(251) |

(252) |

The consequence of the procedure above is that, the more the infinite energy fragmentation function is peaked close to , the more likely it is that only two particles are produced. The procedure above has been constructed so that the two-particle fraction can be calculated directly from the shape of and the (approximate) mass spectrum, but it is not unique. For the symmetric Lund fragmentation function, a number of alternatives tried all give essentially the same result, whereas other fragmentation functions may be more sensitive to details.

Assume now that two final hadrons have been picked. If the transverse mass of the remainder-system is smaller than the sum of transverse masses of the final two hadrons, the whole fragmentation chain is rejected, and started over from the and endpoints. This does not introduce any significant bias, since the decision to reject a fragmentation chain only depends on what happens in the very last step, specifically that the next-to-last step took away too much energy, and not on what happened in the steps before that.

If, on the other hand, the remainder-mass is large enough, there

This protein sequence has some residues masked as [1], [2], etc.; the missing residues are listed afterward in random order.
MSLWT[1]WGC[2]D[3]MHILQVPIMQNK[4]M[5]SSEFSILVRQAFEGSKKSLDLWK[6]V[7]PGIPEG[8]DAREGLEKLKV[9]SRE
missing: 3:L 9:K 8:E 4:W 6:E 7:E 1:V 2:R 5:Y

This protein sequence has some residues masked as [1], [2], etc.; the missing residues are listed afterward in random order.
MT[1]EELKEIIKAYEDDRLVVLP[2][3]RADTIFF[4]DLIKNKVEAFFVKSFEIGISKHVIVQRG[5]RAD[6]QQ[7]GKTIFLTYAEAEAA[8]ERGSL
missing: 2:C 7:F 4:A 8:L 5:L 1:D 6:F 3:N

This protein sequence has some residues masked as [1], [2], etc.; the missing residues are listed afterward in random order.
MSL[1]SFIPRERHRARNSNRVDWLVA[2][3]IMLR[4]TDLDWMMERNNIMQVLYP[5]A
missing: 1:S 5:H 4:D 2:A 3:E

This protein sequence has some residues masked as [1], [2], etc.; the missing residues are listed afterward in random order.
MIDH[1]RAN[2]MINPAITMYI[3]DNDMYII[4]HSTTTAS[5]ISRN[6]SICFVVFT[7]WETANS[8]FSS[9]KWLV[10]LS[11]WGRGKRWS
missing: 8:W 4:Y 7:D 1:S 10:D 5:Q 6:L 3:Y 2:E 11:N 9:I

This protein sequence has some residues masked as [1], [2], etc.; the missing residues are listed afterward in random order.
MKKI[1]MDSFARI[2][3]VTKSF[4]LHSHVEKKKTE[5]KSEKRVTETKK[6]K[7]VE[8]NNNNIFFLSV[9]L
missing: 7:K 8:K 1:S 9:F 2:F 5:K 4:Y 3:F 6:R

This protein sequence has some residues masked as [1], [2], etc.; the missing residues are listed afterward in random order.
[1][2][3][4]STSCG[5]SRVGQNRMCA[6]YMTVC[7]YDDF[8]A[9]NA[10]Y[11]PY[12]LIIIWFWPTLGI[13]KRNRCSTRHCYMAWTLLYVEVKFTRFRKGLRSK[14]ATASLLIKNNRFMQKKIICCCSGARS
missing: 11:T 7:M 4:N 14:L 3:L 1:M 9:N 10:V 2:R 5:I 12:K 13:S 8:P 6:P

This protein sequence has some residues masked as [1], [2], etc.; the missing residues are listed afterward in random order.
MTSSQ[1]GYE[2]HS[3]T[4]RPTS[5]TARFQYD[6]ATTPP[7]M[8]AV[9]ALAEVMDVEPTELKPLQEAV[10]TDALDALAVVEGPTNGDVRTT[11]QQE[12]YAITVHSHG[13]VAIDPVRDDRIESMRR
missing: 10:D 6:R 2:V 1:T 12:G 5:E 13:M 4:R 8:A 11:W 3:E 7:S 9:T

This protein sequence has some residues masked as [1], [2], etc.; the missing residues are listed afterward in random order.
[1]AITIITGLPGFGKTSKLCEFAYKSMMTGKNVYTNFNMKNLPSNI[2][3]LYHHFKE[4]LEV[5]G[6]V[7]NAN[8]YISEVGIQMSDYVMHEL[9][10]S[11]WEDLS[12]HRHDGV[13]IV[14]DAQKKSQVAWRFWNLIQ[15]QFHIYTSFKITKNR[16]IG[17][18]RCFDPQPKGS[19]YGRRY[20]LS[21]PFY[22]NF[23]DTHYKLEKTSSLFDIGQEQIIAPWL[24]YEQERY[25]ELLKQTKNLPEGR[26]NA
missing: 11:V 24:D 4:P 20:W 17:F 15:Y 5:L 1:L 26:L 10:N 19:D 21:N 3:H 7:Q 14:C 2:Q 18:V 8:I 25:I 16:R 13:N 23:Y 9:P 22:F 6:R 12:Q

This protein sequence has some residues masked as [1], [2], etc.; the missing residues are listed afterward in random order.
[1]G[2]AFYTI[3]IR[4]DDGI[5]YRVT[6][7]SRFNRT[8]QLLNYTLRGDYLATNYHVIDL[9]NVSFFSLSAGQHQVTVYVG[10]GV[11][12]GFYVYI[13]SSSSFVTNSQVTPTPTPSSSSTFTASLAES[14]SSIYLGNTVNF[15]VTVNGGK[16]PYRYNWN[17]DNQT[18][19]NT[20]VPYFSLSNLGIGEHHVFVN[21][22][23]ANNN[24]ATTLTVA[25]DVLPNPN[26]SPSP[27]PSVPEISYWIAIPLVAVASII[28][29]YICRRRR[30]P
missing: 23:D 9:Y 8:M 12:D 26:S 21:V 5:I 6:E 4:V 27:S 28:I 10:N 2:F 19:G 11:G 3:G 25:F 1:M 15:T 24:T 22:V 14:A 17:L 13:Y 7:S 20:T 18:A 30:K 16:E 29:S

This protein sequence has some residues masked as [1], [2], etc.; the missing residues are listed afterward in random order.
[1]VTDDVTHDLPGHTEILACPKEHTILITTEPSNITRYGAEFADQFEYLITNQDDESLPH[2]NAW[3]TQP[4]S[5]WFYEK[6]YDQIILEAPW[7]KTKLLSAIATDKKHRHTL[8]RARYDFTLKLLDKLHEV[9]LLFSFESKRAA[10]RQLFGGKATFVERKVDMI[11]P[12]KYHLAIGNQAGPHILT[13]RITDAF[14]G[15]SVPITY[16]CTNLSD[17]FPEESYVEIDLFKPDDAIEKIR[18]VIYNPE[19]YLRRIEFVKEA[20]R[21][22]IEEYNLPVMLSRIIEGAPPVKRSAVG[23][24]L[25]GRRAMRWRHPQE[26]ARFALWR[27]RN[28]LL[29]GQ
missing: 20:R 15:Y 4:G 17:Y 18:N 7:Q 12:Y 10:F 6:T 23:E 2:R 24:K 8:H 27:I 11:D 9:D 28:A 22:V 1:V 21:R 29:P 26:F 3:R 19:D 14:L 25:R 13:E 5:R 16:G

are two kinematically allowed solutions for the final two hadrons:
the two mirror images in the rest frame of the remainder-system. Also
the choice between these two solutions is given by the consistency
requirements, and can be derived from studies of infinite-energy jets.
The probability for the reverse ordering, i.e. where the rapidity and
the flavour orderings disagree, is given by the area law as

When baryon production is included, some particular problems arise
(also see section ). First consider
situations. In the naïve iterative scheme, away from the middle
of the event, one already has a quark and is to choose a matching
diquark flavour or the other way around. In either case the choice
of the new flavour can be done taking into account the number of
**SU(6)** states available for the quark-diquark combination.
For a case where the final
breakup is an
antidiquark-diquark one, the weights for forming
and
enter at the same time, however. We do not know how to
handle this problem; what is done is to use weights as usual for the
baryon to select , but then consider
as given (or the other way around with equal
probability). If
turns out to be
an antidiquark-diquark combination, the whole fragmentation chain is
rejected, since we do not know how to form corresponding hadrons.
A similar problem arises, and is solved in the same spirit, for a
configuration in which the (or ) was chosen
as third-last particle. When only two particles remain to be
generated, it is obviously too late to consider having a
configuration. This is as it should, however, as can be found by
looking at all possible ways a hadron of given rank can be a baryon.

While some practical compromises have to be accepted in the joining procedure, the fact that the joining takes place in different parts of the string in different events means that, in the end, essentially no visible effects remain.